The close of the 133rd Ohio General Assembly (OGA) is rapidly approaching. We are in the final stretch of lame duck, a time between the general election and the end of the year when a new legislative session starts. Ohio legislators hurry to wrap up whatever unfinished business they have from the past two years.
It’s been over five years since the city of Cleveland entered into a settlement agreement with the U.S. Department of Justice (DOJ), mandating that Cleveland make specific, compressive reforms to its police department. The agreement, or consent decree, was initially projected to last five years.
The 2020 General Election is going to be one for the books. To say there is a lot on the line is an understatement of epic proportions. We are in the midst of a global pandemic and a national racial justice moment of reckoning.
As we celebrate Pride month, we also must call attention to the fact that in most parts of Ohio, it’s still legal to discriminate against the LGBTQ community. Ohio remains one of 29 states that leaves LGBTQ people out of laws that provide basic protections.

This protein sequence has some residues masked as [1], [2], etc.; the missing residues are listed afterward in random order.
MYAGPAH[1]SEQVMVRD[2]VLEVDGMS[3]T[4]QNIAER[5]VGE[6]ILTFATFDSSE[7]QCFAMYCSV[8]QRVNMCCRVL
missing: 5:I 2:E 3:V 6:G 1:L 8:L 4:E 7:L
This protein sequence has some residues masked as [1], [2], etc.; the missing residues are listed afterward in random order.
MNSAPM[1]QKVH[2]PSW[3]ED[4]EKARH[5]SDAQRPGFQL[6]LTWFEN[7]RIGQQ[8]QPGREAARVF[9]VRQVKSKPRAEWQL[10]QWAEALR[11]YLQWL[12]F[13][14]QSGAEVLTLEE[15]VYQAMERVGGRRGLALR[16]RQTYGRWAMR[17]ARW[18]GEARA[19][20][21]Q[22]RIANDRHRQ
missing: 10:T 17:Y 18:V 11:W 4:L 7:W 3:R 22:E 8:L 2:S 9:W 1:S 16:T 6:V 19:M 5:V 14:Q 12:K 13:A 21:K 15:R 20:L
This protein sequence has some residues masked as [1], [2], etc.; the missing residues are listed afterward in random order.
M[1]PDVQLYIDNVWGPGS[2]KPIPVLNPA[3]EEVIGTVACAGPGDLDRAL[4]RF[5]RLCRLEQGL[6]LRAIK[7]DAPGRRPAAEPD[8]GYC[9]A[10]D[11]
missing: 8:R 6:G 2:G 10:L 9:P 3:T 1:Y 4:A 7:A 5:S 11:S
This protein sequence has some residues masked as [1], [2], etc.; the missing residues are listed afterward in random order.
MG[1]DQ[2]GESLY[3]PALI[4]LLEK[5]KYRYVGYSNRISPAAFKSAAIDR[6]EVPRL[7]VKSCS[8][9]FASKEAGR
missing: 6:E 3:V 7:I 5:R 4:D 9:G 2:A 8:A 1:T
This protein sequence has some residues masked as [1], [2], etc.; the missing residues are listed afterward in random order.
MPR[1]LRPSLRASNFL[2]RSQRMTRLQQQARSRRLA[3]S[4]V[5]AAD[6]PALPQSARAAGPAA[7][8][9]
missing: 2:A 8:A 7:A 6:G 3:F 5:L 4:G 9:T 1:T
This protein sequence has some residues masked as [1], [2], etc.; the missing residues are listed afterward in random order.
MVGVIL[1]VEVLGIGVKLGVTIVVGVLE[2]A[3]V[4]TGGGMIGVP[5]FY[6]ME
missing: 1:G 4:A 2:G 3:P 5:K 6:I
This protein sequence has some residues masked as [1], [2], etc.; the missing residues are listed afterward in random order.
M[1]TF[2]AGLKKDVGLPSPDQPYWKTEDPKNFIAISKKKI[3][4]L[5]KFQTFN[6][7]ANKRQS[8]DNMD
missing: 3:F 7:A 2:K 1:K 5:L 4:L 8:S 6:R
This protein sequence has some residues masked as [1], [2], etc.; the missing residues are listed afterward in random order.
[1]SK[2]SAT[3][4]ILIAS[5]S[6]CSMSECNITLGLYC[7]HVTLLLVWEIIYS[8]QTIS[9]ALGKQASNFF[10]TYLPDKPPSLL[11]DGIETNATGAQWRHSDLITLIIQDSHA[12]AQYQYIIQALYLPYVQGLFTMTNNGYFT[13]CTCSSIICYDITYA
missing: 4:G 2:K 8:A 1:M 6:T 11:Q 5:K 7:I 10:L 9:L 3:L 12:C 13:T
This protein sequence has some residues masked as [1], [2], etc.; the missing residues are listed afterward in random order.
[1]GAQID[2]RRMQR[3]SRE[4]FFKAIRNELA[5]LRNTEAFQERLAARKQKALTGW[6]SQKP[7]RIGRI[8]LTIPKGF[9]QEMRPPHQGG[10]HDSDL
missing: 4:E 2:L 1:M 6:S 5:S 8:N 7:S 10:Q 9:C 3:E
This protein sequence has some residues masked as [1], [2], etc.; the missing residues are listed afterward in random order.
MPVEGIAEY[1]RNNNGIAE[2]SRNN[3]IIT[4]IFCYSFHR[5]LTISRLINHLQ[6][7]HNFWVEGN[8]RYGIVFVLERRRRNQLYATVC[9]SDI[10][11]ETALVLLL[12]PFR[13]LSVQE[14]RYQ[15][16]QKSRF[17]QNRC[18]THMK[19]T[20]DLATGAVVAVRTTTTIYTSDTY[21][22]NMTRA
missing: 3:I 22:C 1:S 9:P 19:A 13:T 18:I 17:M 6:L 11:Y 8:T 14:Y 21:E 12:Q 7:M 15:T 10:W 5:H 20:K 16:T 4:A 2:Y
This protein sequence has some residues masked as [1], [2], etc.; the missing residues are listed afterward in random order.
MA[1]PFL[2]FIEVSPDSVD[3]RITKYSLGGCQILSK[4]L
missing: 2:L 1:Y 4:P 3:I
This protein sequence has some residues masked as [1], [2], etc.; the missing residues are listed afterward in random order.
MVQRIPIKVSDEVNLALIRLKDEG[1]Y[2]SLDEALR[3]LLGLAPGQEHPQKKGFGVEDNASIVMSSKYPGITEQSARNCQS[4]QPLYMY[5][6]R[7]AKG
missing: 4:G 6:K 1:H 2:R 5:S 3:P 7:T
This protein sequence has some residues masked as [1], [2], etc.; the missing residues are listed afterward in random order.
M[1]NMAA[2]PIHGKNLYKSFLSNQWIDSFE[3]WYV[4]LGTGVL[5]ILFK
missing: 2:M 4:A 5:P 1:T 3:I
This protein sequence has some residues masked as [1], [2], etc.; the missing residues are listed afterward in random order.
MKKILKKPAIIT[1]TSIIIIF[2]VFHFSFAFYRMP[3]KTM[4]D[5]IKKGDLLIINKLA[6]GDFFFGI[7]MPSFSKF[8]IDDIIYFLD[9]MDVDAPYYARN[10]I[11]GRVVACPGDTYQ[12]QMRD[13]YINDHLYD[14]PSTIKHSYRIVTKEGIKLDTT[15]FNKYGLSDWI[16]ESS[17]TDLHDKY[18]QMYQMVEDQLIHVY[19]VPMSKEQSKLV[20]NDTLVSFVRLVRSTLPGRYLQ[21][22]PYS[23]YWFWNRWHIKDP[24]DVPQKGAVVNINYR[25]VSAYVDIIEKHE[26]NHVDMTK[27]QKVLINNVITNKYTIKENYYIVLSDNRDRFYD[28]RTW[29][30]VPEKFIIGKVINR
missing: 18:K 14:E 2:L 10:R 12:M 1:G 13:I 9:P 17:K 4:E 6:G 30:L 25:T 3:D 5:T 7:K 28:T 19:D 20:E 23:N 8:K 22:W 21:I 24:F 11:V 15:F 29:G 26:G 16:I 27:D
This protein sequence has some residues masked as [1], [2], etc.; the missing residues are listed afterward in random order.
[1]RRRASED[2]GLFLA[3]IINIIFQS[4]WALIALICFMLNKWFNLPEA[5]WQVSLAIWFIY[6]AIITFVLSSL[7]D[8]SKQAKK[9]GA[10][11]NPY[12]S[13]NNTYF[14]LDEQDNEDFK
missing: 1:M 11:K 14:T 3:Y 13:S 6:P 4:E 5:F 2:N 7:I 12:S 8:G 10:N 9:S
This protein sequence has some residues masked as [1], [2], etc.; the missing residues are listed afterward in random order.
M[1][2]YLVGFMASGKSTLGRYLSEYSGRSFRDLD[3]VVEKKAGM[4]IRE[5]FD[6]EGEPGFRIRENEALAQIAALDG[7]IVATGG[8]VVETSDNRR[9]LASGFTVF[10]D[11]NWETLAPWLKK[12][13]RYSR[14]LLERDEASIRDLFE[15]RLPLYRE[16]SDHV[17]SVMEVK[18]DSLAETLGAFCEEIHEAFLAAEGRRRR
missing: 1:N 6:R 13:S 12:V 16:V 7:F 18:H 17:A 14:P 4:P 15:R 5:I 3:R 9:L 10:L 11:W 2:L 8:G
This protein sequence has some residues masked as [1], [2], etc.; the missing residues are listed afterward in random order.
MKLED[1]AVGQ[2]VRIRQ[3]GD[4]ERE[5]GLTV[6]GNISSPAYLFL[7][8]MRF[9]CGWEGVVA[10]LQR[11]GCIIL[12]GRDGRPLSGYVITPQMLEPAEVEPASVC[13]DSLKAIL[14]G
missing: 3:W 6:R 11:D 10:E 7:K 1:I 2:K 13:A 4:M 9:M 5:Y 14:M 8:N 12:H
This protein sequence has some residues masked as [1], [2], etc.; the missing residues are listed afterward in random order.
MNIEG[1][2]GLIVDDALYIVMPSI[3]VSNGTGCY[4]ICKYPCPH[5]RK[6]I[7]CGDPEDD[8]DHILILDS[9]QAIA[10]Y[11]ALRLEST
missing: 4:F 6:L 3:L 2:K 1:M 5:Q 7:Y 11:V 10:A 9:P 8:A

National Women’s Health Week (NWHW) is recognized by the U.S. Department of Health and Human Services’ Office on Women’s Health (OWH) as a time to remind women and girls that they are in control of their health journey. OWH launched NWHW in 2000 to empower women to make health a priority.
Last week the ACLU along with academic partners released a new epidemiological model that shows COVID-19 could claim the lives of as many as 200,000 people – double the federal government’s estimate – if jail populations are not dramatically and immediately reduced.
March 31st marks the annual Transgender Day of Visibility, an international holiday that celebrates transgender and gender non-conforming individuals. The day is dedicated to acknowledging all that has been accomplished to promote trans equality and justice in the face of adversity.